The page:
2011- Transnational Access Leader for QNano A pan-European infrastructure for quality in nanomaterials safety testing"
2010 - Researcher “NanoBEE "Environmental Behavior, Bioavailability and Effects of Manufactured Nanomaterials”
2008-2010 Researcher, Mineralogy Department, Natural History Museum
2006-2008 NERC funded researcher, Mineralogy Department, Natural History Museum
2006 PhD Environmental Geochemistry, Imperial College London, UK
2001 MSc (5 years, 1st class honours) Environmental Chemistry, Nicoalus Copernicus University, Poland
QNano "A pan-European infrastructure for quality in nanomaterials safety testing" (EU FP7)
NanoBEE "Environmental Behavior, Bioavailability and Effects of Manufactured Nanomaterials”
Joint US-UK Research Program (NERC, DEFRA, USEPA)
Environmental Nanoscience Initiative - Model nanoparticles for environmental risk studies - sol-gel synthesis and reactivity testing of TiO2 and ZnO nanoparticles (NERC()
Characterisation and reactivity testing of industrially produced antiviral nanoparticles
Optimisation of bone reactivity for use in the remediation of toxic metals (NERC)
Fluorapatite scale study for Northumbrian Water Ltd (Research and Consultancy project)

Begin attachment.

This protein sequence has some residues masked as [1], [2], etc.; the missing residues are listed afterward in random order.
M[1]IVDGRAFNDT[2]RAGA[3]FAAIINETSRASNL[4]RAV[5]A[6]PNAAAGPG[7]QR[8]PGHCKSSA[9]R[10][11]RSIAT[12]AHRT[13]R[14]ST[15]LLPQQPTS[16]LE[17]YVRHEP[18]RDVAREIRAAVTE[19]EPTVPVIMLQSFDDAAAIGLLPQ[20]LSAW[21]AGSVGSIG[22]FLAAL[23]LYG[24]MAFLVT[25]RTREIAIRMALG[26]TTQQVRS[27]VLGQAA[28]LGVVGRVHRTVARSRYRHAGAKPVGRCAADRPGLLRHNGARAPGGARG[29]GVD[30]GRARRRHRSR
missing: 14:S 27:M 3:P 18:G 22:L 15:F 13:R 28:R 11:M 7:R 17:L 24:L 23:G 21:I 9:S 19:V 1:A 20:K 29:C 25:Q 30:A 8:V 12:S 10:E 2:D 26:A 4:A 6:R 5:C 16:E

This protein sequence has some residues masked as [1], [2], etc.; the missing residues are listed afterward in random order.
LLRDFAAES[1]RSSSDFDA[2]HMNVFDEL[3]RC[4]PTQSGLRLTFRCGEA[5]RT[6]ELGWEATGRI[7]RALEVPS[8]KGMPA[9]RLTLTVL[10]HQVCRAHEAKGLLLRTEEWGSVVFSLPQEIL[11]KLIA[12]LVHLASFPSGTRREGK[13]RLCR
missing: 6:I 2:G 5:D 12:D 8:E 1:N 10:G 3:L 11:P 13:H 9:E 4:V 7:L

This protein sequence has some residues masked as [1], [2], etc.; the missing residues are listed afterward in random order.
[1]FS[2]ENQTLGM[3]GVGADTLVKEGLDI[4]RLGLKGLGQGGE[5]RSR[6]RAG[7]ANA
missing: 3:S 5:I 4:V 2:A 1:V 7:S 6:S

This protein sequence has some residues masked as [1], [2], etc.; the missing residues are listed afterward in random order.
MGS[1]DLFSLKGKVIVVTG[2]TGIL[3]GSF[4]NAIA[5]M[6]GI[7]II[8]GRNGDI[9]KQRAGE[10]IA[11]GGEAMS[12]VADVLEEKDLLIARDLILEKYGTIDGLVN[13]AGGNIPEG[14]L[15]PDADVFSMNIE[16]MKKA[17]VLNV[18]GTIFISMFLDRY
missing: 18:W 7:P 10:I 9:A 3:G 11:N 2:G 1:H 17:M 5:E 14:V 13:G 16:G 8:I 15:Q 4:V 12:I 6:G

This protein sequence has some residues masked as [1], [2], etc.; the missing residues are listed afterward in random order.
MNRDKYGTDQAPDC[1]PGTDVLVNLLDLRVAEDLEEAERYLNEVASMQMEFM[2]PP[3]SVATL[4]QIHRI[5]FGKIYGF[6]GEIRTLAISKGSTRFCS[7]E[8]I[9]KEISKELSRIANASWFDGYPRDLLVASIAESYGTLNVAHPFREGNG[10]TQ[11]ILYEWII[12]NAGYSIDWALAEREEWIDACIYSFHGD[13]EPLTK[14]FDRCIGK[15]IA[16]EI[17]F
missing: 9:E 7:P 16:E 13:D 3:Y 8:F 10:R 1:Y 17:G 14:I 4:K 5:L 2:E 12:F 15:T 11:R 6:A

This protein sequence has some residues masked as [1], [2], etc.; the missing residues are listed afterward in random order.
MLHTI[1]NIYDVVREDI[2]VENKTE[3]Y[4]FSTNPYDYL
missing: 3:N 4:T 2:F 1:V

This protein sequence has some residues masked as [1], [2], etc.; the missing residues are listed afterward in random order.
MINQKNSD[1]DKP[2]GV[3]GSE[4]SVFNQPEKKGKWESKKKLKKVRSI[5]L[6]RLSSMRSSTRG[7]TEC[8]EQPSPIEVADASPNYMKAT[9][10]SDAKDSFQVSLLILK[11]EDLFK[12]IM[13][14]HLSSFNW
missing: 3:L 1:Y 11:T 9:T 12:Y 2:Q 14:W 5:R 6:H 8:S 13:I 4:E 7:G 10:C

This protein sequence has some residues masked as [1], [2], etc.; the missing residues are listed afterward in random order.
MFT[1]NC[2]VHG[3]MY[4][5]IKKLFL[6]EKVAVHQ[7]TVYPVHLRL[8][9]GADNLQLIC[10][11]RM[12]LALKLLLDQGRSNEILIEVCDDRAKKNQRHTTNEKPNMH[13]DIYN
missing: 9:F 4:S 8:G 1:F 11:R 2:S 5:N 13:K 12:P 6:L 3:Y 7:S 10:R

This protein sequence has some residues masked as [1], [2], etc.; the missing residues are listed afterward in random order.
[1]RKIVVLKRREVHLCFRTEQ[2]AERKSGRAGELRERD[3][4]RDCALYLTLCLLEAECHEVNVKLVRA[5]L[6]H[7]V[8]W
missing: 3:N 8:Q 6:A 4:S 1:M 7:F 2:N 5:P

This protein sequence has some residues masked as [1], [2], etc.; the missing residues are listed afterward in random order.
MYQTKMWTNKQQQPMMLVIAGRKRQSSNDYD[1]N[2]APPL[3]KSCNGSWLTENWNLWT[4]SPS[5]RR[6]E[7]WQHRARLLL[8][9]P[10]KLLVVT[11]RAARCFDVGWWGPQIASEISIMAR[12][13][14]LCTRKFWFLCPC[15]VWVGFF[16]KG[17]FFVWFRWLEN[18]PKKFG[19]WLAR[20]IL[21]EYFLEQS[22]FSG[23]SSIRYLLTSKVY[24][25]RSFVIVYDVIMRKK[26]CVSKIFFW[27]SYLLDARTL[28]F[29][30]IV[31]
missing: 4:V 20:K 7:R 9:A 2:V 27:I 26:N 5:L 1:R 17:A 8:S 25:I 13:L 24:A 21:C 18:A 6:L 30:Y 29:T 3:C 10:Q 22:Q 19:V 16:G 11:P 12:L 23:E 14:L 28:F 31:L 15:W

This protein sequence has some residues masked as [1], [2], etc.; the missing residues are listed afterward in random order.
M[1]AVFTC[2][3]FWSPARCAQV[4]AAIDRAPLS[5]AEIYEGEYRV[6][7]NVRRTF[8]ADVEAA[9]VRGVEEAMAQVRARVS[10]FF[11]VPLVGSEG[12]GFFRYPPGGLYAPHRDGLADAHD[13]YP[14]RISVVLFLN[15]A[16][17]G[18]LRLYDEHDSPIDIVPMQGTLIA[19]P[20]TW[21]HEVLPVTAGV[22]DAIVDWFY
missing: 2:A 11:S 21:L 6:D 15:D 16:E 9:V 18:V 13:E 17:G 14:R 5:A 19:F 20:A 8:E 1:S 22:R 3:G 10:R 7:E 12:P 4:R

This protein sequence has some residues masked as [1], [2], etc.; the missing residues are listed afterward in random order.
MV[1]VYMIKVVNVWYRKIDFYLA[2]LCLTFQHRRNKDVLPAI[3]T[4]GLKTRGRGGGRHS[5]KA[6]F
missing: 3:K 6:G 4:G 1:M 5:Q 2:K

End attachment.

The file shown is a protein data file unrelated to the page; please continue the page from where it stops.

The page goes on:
Remediation technologies for the removal of arsenic from water and wastewater (IUPAC Chemistry and the Environment Division VI)
Total and soluble Pt and Pd in urban road dust in Porto city, Portugal
Remediation of As and Cu contaminated historical mining site (PhD project)
ZnO particles synthesised with size tuned from 60nm to 550nm.
We are interested in studying if/how physico-chemical properties of nanoparticles may affect their reactivity and potential toxicity. Specifically, we investigate how particle size affects solubility and agglomeration behaviour in environmental and biological media. We are also interested in studying the bioavailability and in detection of nanoparticles in the environment and are currently exploring the use of stable isotope tracing technique.
We work with isotopically labelled ZnO nanoparticles using Zn67 and Zn68 as labels as well as with CuO nanoparticles enriched with Cu65 and Ag nanoparticles enriched with Ag109. The particles are being tested in eco-toxicity studies looking into the potential pathways of nanomaterials into aquatic food chains. To this end we work in collaboration with USGS http://wwwrcamnl.wr.usgs.gov/tracel/, Department of Zoology at NHM (Trace Metal Biology Laboratory) and Imperial College London http://www3.imperial.ac.uk/earthscienceandengineering/research/magic
Waste tips at Devon Great Consols As-Cu mine, SW England
Historical mining sites present a very interesting environment to study geochemistry of metal contaminants in soils and waste materials. Some of the toxic elements present on such sites have been naturally immobilised - e.g. arsenic by sorption onto Fe oxides and precipitation of iron arsenates. Other elements are still leaching out creating a potential hazard for surface/groundwater contamination. On some of these sites extremely high concentrations of metals (thousands of mg/kg) are found in soils and waste materials, yet they support plant growth - very interesting metal resistant plant communities developed. Investigations are under way into metal immobilisation on such sites using in situ metal fixation with soil additives and phytoremediation.